Mass production has brought cheap, quality products to millions of people. But until recently, true personalisation, where a product is tailored to an individual based on their preferences or biological data, remained the preserve of a privileged few. Now, though, technological developments mean we’re on the way to a world where all consumers have access to affordable products that meet their needs and preferences.
From Netflix recommendations to personalised skin care products, companies are using diagnostic and analytic tools to work out with ever greater sophistication what their consumers want and need. L'Oréal Perso, for example, uses an app that can provide you with a moisturiser that reflects the health of your own skin, or a lipstick that perfectly matches the outfit you’re wearing.
Or look at how Disney has transformed the experience of visiting its parks from a set of fragmented experiences, such as buying park tickets and making restaurant reservations, to putting everything online in a completely integrated way using their MagicBand. This allows you to plan and personalise every moment of your experience ahead of time.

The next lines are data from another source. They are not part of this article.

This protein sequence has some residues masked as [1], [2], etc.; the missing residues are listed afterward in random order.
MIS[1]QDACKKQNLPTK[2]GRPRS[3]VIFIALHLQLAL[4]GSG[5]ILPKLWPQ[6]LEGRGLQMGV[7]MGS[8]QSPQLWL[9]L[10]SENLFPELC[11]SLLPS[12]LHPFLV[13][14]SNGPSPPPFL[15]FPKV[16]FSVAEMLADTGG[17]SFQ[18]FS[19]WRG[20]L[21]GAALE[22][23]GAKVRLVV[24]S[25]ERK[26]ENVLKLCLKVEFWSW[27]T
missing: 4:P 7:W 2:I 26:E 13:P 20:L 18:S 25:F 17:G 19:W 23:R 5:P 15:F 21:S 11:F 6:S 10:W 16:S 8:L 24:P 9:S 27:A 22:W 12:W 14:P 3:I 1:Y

This is creating tremendous new business opportunities. Eighty per cent of consumers say they’re more likely to buy a product or experience when it can be personalised. And the global market for personalised consumer products is forecast to grow by 7-10 per cent each year to 2025, rising to $25bn. This is no longer a niche space. It’s real, it’s happening now, and increasing numbers of businesses are investing heavily in it.
Currently, true personalisation is dominated by small scale new entrants and start-ups, but there is real potential in this market for value-generating partnerships and collaborations.